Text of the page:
Once upon a time people used language with respect, deference, and even a little bit of awe. I adore the scene in My Fair Lady where Henry Higgins denounces Eliza Doolittle's deplorable vocabulary. And she wasn't even using filthy curse words! But our society has lost so much appreciation for healthy communication that it must resort to the same handful of loathsome obscenities for virtually all its dialogue. There are literally millions of words aching for the opportunity to make themselves useful, but I consistently overhear the youth of today resort to a single 4-letter word to describe:
an adjective of shock
an exclamation of joy
a noun of filth
a verb for jesting
Really? You can't come up with something even slightly more original? The real shocker is that these same boys and girls feel their awesome use of vocabulary grants them mastery over the English language. Well, I guess children will push the envelope of appropriate behavior in their ongoing battle to define themselves. Except, where are these children coming into such consistent contact with flippantly abusive language?
Oh, that's right... adults.
For every teenage boy I hear spouting off defamatory curse words to establish his prowess with the Burger King drive-through waitress there are at least half a dozen adult men and women doing the same thing.
And, might I add, shame on them.
Remember the old school rule of thumb for mixed company: If you can't say it to your grandmother then maybe you shouldn't say it? I want to bring back that rule. I am tired of knowing that the only place I am guaranteed to hear civil language from the beginning of an exchange to the last is the President of the United States' State of the Union Address, and my children's puppet shows. Just about everything in between seems fair game.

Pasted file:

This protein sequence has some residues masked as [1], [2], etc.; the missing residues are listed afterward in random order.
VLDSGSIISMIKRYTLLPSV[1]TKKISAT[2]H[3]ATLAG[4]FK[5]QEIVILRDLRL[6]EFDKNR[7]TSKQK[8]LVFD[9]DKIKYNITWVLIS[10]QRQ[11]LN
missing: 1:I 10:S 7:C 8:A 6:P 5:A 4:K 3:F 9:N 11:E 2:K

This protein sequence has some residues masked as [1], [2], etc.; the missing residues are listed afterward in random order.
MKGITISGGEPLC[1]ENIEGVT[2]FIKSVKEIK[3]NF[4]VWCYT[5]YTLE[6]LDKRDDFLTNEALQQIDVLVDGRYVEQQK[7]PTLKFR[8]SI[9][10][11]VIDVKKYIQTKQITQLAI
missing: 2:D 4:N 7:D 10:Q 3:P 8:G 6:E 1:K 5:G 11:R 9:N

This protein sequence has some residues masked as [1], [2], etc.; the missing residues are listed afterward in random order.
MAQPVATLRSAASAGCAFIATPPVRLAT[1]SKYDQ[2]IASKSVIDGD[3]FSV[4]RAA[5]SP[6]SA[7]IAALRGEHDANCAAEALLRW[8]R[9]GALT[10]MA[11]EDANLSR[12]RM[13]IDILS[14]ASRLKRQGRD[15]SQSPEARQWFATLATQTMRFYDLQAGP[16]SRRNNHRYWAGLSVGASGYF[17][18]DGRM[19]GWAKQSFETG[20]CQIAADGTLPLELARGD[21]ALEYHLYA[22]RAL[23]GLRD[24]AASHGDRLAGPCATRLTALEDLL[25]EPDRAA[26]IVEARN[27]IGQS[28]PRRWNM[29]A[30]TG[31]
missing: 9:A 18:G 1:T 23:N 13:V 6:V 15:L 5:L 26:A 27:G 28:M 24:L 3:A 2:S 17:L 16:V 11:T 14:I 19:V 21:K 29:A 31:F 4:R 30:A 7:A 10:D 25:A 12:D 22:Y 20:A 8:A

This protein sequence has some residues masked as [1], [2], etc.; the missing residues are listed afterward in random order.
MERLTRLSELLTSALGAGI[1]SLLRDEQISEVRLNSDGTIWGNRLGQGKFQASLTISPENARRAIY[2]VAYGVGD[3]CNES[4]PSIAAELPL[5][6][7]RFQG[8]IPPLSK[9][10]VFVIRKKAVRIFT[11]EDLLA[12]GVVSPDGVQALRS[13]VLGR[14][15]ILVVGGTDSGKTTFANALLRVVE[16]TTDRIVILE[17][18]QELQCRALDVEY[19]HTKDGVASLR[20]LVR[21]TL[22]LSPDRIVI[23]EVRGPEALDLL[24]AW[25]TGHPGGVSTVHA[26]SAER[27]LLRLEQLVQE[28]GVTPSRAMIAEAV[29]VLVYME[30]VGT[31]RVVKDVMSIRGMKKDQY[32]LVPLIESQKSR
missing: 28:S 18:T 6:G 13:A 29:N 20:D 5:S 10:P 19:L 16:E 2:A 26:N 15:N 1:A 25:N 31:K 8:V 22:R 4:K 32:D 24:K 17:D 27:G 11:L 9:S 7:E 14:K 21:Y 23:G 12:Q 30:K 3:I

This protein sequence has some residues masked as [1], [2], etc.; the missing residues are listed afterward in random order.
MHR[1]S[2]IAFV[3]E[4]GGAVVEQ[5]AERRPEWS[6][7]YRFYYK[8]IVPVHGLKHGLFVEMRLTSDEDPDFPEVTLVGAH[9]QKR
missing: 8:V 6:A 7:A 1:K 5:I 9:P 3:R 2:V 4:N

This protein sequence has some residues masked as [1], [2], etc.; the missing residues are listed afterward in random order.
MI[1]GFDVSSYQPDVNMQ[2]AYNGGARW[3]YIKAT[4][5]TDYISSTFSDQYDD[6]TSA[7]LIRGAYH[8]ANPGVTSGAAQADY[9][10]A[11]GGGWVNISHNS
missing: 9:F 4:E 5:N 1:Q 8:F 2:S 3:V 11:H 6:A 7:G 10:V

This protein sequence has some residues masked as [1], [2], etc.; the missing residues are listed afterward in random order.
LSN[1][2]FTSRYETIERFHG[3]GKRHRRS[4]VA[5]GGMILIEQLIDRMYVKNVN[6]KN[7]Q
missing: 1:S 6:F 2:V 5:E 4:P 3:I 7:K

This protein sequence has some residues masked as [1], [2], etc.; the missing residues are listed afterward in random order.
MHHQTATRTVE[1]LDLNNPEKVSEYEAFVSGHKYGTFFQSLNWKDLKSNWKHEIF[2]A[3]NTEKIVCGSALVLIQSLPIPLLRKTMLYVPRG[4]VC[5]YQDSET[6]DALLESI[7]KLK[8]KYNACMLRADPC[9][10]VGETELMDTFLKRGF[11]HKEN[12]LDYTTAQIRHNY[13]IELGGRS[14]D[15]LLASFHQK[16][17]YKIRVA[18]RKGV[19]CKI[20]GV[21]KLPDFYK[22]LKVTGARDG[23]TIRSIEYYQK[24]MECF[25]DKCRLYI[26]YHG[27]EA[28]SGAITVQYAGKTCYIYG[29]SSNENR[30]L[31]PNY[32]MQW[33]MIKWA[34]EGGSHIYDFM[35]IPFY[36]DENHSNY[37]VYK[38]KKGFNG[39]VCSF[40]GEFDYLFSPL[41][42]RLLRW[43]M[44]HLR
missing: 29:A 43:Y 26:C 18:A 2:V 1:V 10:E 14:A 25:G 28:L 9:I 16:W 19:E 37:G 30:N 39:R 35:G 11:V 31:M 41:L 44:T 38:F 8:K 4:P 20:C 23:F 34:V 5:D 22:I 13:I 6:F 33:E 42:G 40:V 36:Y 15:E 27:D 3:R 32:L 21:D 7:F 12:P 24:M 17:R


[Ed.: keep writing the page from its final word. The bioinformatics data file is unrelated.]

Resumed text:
Now, before anyone slings me with mud for being an overly demanding moralist let me elucidate my gravest concerns. I do not become personally irate when I inadvertently overhear a private conversation which uses words I find vulgar and distasteful. I have my doubts about the honor of such vocabulary being used in public places where it can be overheard, but really it isn't any of my business. My issue arises from the shameless manner in which recognized curse words are bandied about as though every human over the age of 14 desires to be initiated into the fraternal bond of coarse slang.
I do not.
I do not want a five-minute conversation to qualify as grounds for "language-intimacy." Frankly, if it involves the use of unnecessarily graphic or odious jargon then a lifetime of conversation does not qualify it.
Professor Henry Higgins to Eliza Doolittle:
Eliza, you are to stay here for the next six months learning to speak beautifully, like a lady in a florist's shop. If you work hard and do as you're told, you shall sleep in a proper bedroom, have lots to eat, and money to buy chocolates and go for rides in taxis. But if you are naughty and idle, you shall sleep in the back kitchen amongst the black beetles, and be wolloped by Mrs. Pearce with a broomstick. At the end of six months you will be taken to Buckingham Palace, in a carriage, beautifully dressed. If the king finds out you are not a lady, you will be taken to the Tower of London, where your head will be cut off as a warning to other presumptuous flower girls! But if you are not found out, you shall have a present... of, ah... seven and six to start life with as a lady in a shop. If you refuse this offer, you will be the most ungrateful, wicked girl, and the angels will weep for you.